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Special Issue "Epigenetic Regulation in Neurodegeneration Disease"

A special issue of International Journal of Molecular Sciences (ISSN 1422-0067). This special issue belongs to the section "Molecular Neurobiology".

Deadline for manuscript submissions: 31 May 2021.

Special Issue Editor

Dr. Laszlo Bodai
E-Mail Website
Guest Editor
Department of Biochemistry and Molecular Biology,University of Szeged, ‎Szeged, Hungary
Interests: Molecular pathogenesis of Huntington’s disease; epigenetic regulation of transcription, the biological role of histone variants and histone modifications

Special Issue Information

Dear Colleagues,

Neurodegeneration disorders are devastating diseases that cause symptoms ranging from movement and psychiatric disturbances to cognitive decline and might have fatal consequences. Despite decades of intensive research, an effective cure is not available for most neurodegenerative diseases; therefore, a better understanding of the molecular basis of their pathogenesis is imperative. Despite the diversity of affected brain structures and the multifaceted pathogenesis, some pathological processes seem to be common for several neurodegenerative disorders. One of these pathogenic mechanisms is epigenetic dysregulation, an alteration in the structure and functional state of chromatin that can be the consequence of altered DNA methylation patterns, or dysregulated histone post-translational modifications, among others. As the state of chromatin regulates all DNA-templated processes, including gene transcription, it has widespread effects on various cellular mechanisms. The aim of this Special Issue is to shed light on recent advances in research into the epigenetic background of neurodegenerative disorders and the potential applicability of epigenetic therapy. For this Special Issue, we welcome the following manuscript categories: original scientific research articles, short communications, and review articles.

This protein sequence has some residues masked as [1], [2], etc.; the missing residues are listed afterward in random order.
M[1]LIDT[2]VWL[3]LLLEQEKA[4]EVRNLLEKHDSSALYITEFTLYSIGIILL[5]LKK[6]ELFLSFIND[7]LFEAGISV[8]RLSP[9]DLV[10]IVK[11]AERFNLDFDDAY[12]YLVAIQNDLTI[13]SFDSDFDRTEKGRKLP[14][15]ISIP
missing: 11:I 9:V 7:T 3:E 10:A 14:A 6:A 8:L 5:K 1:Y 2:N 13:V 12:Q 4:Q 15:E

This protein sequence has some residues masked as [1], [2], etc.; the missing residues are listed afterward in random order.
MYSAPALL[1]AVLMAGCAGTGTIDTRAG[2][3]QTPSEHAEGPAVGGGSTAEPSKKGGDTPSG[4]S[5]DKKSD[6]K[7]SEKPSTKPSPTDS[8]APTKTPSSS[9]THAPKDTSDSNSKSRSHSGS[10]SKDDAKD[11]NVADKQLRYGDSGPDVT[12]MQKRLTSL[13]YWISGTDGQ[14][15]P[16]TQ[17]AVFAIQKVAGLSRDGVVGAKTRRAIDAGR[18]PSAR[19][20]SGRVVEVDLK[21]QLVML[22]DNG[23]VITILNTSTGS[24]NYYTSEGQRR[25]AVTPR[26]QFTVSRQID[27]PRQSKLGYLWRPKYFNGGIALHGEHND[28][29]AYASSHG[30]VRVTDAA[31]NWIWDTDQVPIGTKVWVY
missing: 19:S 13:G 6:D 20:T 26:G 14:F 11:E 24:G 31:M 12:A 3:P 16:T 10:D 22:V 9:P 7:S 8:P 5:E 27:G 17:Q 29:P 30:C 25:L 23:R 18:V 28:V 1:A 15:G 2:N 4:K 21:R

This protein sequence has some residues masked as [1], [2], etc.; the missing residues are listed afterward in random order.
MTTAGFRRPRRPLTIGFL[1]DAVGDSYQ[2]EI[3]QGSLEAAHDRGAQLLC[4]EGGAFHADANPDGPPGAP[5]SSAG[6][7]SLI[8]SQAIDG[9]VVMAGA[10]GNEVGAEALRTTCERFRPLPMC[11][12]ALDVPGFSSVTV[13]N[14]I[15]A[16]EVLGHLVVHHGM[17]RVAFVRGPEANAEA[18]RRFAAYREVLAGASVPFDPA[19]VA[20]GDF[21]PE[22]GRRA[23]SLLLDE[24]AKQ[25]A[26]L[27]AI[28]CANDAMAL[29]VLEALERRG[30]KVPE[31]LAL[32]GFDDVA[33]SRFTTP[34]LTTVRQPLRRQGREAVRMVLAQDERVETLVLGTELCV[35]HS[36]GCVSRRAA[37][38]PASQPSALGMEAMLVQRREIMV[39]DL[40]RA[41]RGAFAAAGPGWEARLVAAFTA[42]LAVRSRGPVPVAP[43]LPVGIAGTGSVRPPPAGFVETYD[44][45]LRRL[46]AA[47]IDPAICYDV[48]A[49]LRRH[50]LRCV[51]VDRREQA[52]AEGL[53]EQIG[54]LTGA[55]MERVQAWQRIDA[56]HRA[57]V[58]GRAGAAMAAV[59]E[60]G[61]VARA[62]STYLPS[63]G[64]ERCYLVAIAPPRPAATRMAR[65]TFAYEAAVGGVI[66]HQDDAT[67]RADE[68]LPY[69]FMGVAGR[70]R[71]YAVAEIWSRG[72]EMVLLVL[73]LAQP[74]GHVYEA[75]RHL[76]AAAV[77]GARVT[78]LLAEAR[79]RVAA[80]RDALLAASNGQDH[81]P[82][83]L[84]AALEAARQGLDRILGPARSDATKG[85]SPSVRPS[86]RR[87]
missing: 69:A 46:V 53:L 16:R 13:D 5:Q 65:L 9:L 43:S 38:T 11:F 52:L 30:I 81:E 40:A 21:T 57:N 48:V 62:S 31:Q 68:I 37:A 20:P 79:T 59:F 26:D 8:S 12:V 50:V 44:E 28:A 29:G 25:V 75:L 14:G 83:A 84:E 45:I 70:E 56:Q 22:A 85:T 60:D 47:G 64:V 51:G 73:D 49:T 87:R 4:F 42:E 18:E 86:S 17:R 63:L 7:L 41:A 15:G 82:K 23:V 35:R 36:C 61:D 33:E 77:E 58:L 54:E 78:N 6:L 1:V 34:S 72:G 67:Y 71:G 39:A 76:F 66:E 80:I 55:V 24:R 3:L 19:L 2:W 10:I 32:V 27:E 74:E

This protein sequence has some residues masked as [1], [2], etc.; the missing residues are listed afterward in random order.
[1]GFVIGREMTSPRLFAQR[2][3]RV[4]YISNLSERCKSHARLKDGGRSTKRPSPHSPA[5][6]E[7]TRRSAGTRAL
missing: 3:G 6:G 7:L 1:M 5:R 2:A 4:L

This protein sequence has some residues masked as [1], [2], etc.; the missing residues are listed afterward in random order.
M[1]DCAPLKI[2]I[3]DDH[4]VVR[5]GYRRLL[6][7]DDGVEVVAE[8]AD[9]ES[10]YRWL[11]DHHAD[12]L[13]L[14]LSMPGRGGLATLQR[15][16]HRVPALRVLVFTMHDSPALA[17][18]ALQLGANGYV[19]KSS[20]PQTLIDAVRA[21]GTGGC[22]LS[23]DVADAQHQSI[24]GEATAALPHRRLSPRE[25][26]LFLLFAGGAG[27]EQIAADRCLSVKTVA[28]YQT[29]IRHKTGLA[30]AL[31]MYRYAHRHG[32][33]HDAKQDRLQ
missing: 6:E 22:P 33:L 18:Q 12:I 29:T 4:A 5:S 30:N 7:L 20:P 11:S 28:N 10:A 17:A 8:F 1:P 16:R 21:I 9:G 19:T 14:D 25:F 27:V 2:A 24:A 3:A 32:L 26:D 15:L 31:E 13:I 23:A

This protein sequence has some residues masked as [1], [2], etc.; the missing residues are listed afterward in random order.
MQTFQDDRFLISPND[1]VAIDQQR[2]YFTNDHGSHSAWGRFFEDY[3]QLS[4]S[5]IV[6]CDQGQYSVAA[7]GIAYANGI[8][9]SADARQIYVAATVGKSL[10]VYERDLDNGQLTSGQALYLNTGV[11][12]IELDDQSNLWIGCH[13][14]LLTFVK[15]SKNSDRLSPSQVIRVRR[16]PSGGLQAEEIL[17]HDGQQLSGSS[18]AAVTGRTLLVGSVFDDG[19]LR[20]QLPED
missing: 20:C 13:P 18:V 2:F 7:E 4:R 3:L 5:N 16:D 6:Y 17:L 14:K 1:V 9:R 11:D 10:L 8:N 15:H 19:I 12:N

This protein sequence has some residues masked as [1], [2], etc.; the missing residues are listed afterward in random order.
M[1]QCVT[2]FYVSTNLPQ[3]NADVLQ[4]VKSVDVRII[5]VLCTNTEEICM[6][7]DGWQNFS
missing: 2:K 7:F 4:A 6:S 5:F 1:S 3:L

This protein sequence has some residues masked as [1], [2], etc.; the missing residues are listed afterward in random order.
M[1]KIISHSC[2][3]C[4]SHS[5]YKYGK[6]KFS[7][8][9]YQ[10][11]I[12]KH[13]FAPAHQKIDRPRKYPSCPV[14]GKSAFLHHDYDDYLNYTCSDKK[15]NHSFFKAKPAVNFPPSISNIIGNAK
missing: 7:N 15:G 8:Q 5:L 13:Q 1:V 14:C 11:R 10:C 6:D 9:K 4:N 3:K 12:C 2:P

Dr. Laszlo Bodai
Guest Editor

Manuscript Submission Information

Manuscripts should be submitted online at www.mdpi.com by registering and logging in to this website. Once you are registered, click here to go to the submission form. Manuscripts can be submitted until the deadline. All papers will be peer-reviewed. Accepted papers will be published continuously in the journal (as soon as accepted) and will be listed together on the special issue website. Research articles, review articles as well as short communications are invited. For planned papers, a title and short abstract (about 100 words) can be sent to the Editorial Office for announcement on this website.

Submitted manuscripts should not have been published previously, nor be under consideration for publication elsewhere (except conference proceedings papers). All manuscripts are thoroughly refereed through a single-blind peer-review process. A guide for authors and other relevant information for submission of manuscripts is available on the Instructions for Authors page. International Journal of Molecular Sciences is an international peer-reviewed open access semimonthly journal published by MDPI.

Please visit the Instructions for Authors page before submitting a manuscript. There is an Article Processing Charge (APC) for publication in this open access journal. For details about the APC please see here. Submitted papers should be well formatted and use good English. Authors may use MDPI's English editing service prior to publication or during author revisions.

Keywords

  • neurodegeneration 
  • neurodegenerative disorders 
  • Alzheimer’s disease 
  • Parkinson’s disease 
  • polyglutamine diseases 
  • epigenetics 
  • chromatin 
  • histone modifications 
  • DNA methylation 
  • chromatin remodeling

Published Papers (3 papers)

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Research